Senior Samarth Dua invests in stock market and makes over $15,000.
Senior Samarth Dua brings a small black notebook to school everyday. This isn’t a regular notebook for any particular class, however; in it, Dua takes daily notes of stock market trends during his free fourth period and after school.
“I try not to be too active because if you react right away to the news that’s coming out at that moment, you’re kind of being played by the market,” Dua said. “It feels like you’re being tossed around.”
Dua appears to know how to avoid being “played by the market,” as earlier this year, he made over $15,000 by selling his Tesla Motors shares.
Dua became interested in the stock market as a freshman, when he took Principles of Business and participated in the activity known as the “stock market game.” Having been interested in cars—Tesla in particular—Dua began to research Tesla and familiarized himself with the company.
“I kind of got intrigued by the idea that I could own a piece of [Tesla],” Dua said. “So I started getting more into the whole stock trading thing, started following the market [and] getting involved in that kind of stuff.”
Dua made his first purchases in the stock market in August 2011 with Apple and JPMorgan Chase, with which he made over $1,000 combined. Within a few months to a year after the auto company’s initial public offering (IPO), Dua invested in Tesla. He started out with 100 shares at $29, and eventually bought 100 more, and then 150 more. For the first few months, the stock did not change much in value, but Dua held onto his shares, having done his research and knowing that there was a new model that would be coming out soon. Eventually, Dua sold his shares over some time, and made over $15,000.
Dua initially sold around 100 to 150 of his Tesla shares at $90. He then bought more at around $70, and bought another around 150 shares at $143. Dua’s initial investment in Tesla was of $5,000.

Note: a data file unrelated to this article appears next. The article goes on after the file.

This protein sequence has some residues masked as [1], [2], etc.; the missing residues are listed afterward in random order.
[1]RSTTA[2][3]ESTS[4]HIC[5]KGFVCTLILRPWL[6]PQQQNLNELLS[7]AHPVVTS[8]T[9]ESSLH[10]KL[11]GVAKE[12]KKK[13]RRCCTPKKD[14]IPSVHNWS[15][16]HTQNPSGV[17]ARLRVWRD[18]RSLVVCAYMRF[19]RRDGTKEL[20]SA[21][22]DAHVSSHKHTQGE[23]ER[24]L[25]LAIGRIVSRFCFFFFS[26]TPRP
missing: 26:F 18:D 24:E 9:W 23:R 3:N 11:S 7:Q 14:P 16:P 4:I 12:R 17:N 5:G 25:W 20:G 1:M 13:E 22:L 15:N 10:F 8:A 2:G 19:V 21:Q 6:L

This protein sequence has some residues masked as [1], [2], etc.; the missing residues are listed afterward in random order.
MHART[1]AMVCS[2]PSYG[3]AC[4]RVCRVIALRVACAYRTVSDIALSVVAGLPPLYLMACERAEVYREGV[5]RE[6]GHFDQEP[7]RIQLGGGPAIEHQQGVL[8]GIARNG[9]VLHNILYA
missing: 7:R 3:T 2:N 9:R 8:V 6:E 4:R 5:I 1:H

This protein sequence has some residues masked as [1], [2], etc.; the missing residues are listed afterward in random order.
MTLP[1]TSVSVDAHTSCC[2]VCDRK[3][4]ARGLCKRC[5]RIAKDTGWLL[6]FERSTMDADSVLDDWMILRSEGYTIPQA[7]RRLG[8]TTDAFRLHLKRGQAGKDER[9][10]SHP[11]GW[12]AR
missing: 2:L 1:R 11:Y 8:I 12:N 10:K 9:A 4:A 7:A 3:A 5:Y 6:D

When Dua became more active with the stock market during school with his black notebook, his friends began to notice and ask him about it.
“He would always be checking his phone for some reason in class and at brunch and lunch,” senior Ameya Khare said. “At that point I thought it was something fake, like the stock market game that you have in [Principles of Business]. And I was like ‘Oh that’s pretty cool; you’re getting experience.’ And he was like ‘No, I’m investing actual money.’ And I was like ‘Whoa, that’s even cooler! How are you doing it?’”
In order to own a trading account a person must be a legal adult, so Dua uses one of his dad’s Roth Individual Retirement Accounts (Roth IRA) to trade, which means there are no tax consequences to his trading. Technically, the money Dua invests and gains is all under his dad’s name, who is also an active investor in the stock market.
Last year Dua was a TA for math teacher Katie Collins, with whom he discussed his investments.
“It hadn’t really occurred to me, since I am not investing, that investing in stocks is really about knowing about politics, geography, history of regions, of companies, of areas, of people in countries and knowing current affairs,” Collins said. “There’s so much that you really have to be aware of to be really competent and good, that I was really impressed that he was doing this while he was still juggling six full-time classes.”
This summer, Dua interned with a hedge fund manager at Weaving Capital, where he was able to learn more about the investment field in which he plans to pursue a career.
“I got to see how they would do like the DCF models and evaluations and things like that.” Dua said. “I got to talk to him about the different sectors of the industry, and that kind of clarified my perspective on what finance industry was. [I learned] the differences between private equity, ASM management, hedge fund management, trading, and all that type of stuff. So that made it a lot clearer for me.”
Dua plans to manage more money later this year, as his dad and his dad’s friend plan to pool together $100,000 for him to invest.
“[Dua]’s beating investors who have jobs in this stuff,” Khare said. “They don’t even make as many gains as he does, which is pretty amazing.”